Emily Gathergood writes: The tragic news of the kidnap and murder of 33-year old Sarah Everard as she walked to her home in South London’s Brixton Hill recently, apparently by a serving Metropolitan Police officer, has triggered a national outpouring grief and sadness, as well as a surge of public outrage at the ubiquitous problem of male violence against girls and women. Vigils held in Sarah’s memory at Clapham Common and numerous cities across the country have served as poignant spaces for hundreds of women to voice a broader lament and protest over the endemic social evil of gender-based violence—sexual harassment, sexual violence, domestic violence, ‘honour’-based violence, forced marriage, female genital mutilation, and trafficking as well as femicide. The manhandling of several women activists in an ill-judged, disproportionate crackdown by the Met amplified the disturbing case in point: women do not feel safe on our streets, even from the institutions meant to protect them.
The outcry is intuitively intersectional, recognising that while male violence is experienced by girls and women from all backgrounds, certain social groups are disproportionately affected. Pointed anger over media inattention to the stories of Dawn Bennett, Bibba Henry, Nicole Smallman, Blessing Olusegun, and other black and ethnic minority women recently murdered reflects longstanding frustration with structural racism in British society and a growing political will to address the convergence of gender- and race-based violence. Disability rights campaigners call attention to disability as a major compounding risk factor: women with mental or physical impairments, or mental health conditions, are four times more likely to be assaulted. And poverty action groups highlight poverty as another exacerbator: women in low-income households are 3.5 times more likely to be victims of domestic violence. This renewed focus in public discourse on the prioritising of allgirls’ and women’s safety is certainly welcome.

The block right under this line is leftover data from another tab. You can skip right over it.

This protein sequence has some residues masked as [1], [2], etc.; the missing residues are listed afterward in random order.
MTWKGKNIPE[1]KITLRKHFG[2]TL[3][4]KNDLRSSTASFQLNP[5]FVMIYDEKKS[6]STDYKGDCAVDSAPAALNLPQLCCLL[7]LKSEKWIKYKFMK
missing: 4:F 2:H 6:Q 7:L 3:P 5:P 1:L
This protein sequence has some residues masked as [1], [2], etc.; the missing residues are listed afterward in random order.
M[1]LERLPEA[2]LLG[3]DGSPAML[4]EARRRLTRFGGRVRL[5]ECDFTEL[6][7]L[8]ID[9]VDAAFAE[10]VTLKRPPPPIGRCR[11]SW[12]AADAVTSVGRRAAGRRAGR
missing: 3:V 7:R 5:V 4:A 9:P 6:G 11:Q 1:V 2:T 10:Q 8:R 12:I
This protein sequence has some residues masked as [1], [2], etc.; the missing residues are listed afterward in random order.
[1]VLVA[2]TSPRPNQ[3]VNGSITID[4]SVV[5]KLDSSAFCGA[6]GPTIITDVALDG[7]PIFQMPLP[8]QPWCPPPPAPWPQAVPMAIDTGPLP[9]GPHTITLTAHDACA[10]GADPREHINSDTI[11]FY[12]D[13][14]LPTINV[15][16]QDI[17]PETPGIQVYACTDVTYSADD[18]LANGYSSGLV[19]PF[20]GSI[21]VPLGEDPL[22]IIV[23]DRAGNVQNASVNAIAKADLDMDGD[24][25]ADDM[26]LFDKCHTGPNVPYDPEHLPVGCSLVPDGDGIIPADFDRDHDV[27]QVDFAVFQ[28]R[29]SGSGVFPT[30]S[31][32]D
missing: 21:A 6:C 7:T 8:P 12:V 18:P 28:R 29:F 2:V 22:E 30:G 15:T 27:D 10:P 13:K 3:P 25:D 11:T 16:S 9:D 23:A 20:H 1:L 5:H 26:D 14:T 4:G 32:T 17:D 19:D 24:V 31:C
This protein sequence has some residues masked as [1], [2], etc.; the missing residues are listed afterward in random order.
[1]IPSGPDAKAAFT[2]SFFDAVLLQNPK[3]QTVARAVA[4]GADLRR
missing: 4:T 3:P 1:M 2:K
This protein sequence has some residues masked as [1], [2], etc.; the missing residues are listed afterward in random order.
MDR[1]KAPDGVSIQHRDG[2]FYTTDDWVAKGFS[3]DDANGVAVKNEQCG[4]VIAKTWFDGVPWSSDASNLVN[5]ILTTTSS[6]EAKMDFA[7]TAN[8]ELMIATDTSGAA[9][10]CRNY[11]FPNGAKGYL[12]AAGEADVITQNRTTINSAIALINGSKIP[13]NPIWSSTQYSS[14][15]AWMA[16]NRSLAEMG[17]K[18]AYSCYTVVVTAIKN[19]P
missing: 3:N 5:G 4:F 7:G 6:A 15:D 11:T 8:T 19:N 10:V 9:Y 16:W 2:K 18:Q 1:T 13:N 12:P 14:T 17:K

There is, however, a collective rolling of mascaraed eyes when the headline statistics which so clearly lay out the pervasive nature the issue are met with shock or incredulity. Are you surprised that in the UK, according to the latest Femicide Census, a woman is killed by a man every three days? That the World Health Organisation reports 1 in 5 (22%) women experience physical and/or sexual violence? That a YouGov survey conducted for the All-Party Parliamentary Group for United Nations Women UK found 7 in 10 (71%) women of all ages experience sexual harassment, rising to almost all (97%) young women aged 18–24?
Women have always known this to be the status quo, from personal incidents and from the collective whisper network of torrid anecdotes sorrowfully shared. The slow rate of progress despite decades of gender activism indicates the intractable nature of the problem, and breeds frustration and resentment. It’s 2021, and we women are still looking over our shoulders, talking the well-lit route, carrying rape alarms, tightly clutching our keys, texting when we’re home, and making all manner of adjustments to our daily lives because we are afraid of being attacked by men.
Are we being unreasonable to feel this way, when it’s quite true that ‘not all men’ are aggressors? As Tom Chivers points out in his psychological analysis of ‘Why don’t women feel safe?’, the law of large numbers means that ‘even if only a tiny fraction of men are dangerous or threatening, women will occasionally encounter them.’ Even if ‘not very many men’ are predatory, there are enough to make women feel threatened, especially given the difficulty of discerning which men are the wolves in sheep’s clothing. It’s not all men, but it could be any man. Each woman has her own level of threat perception, and it’s not clear that there’s an optimal level of risk aversion or a correct amount to be worried. Ultimately, the question ‘Is women’s fear of assault rational?’ is invalidating and betrays the typically defensive dynamic of the present reckoning in which male privilege is challenged and men held accountable for the broader culture of misogyny from which they benefit.